Various bodies of research now suggest that taking care of people that we love may help us to take better care of ourselves. Included in this research is evidence that our immune function and stress regulation is improved when we are around our family and close friends. Source As you may have already suspected, according to researchers, family and friends are very influential in terms of our lifestyle.Source In one study, “36 percent of people say their nutrition is affected by influence from their friends and family. And 46 percent of people in the survey said that their loved ones make a difference in their overall healthy lifestyles.” Source

Siblings Decrease Loneliness and Increase Happiness –
Although much of this research was conducted on sisters, studies have shown that having a sibling is good for your mental health, and can help people (especially preteens) feel less lonely/less self-conscious and happier. Having a sibling was also linked with greater family communication as well as more inclination to do good deeds. Source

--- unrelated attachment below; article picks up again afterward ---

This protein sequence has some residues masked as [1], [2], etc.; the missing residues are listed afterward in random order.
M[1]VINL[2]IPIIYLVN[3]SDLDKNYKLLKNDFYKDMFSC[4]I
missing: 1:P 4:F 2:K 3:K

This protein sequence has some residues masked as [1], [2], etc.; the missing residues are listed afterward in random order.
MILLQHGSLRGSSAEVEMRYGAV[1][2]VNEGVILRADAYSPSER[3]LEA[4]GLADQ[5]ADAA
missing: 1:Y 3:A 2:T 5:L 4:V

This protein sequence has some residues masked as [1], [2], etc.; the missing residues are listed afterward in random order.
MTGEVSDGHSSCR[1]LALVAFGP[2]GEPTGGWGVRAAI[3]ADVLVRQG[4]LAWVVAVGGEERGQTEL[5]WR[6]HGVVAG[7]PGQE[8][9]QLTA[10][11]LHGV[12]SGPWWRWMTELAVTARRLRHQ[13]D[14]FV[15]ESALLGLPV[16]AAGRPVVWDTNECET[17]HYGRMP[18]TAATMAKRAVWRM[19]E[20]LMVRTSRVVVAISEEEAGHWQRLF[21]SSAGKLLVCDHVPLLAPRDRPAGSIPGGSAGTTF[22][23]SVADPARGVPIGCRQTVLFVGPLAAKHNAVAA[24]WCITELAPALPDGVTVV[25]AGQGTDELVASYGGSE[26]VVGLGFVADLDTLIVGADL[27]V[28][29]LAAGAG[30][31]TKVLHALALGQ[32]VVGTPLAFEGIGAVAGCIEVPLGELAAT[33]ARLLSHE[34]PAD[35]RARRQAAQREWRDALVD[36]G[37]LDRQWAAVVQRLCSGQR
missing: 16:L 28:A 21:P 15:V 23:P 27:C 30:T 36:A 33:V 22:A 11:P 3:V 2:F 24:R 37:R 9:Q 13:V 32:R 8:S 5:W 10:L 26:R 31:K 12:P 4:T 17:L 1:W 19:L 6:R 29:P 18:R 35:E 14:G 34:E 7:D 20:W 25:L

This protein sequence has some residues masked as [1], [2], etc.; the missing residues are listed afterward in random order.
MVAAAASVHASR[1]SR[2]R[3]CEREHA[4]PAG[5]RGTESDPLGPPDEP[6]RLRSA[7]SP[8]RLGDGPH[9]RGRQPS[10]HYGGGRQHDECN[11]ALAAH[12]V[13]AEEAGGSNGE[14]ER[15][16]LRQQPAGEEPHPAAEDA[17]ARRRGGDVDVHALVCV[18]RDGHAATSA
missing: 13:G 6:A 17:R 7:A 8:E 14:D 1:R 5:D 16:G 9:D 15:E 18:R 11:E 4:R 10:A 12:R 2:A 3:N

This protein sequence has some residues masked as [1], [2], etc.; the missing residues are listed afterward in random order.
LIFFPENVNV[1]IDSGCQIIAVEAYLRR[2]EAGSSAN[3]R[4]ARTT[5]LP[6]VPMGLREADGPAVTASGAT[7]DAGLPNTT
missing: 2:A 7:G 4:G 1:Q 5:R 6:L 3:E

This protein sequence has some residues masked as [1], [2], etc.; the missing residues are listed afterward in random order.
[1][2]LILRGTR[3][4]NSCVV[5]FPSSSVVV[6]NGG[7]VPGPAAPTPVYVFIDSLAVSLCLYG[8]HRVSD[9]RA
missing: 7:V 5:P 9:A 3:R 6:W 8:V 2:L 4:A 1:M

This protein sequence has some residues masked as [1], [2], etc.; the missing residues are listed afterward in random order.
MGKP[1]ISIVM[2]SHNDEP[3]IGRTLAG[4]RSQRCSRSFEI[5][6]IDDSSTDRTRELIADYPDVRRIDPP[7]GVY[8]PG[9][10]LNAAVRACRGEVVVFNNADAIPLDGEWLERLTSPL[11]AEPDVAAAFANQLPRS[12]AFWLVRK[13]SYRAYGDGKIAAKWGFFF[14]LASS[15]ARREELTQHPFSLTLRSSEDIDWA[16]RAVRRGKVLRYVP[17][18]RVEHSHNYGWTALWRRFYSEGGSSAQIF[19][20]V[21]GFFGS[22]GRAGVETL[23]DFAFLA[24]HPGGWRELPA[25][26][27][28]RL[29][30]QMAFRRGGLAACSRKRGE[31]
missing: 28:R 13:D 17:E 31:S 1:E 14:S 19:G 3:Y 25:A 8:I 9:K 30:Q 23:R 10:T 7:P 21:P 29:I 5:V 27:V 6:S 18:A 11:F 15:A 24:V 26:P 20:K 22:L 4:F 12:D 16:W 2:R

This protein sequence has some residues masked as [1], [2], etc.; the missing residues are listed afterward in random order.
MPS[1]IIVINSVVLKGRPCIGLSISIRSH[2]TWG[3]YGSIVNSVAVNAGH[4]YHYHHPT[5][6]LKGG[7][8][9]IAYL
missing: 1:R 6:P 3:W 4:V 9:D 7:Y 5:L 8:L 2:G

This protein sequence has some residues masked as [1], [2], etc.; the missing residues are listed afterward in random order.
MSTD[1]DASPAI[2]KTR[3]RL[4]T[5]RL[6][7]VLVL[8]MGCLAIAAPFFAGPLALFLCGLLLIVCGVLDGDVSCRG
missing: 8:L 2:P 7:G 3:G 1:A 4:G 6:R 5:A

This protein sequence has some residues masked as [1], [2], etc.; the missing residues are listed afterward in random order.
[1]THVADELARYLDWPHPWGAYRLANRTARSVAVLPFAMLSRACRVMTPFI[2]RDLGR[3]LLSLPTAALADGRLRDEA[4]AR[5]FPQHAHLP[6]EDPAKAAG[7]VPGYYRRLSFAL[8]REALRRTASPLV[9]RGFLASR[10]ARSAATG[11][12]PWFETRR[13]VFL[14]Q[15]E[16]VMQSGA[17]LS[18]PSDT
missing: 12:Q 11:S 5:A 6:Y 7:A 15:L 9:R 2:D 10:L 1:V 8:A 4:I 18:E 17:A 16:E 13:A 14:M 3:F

Blood Just May Be Thicker Than Water –
New studies from the University of Toronto reveal that, for seniors, having close relationships with family members is more important than friendships, especially in terms of life expectancy. According to this study, retirees who were very close with family members had lower mortality rates than those who relied solely on close friendships. (11th Annual Meeting of the American Sociological Association). Source

The pain of this past week will remain in the hearts of my family forever. But the selfless acts of family members that we witnessed again and again will equally never fade. I am immensely proud and grateful to be part of such an incredible family pack.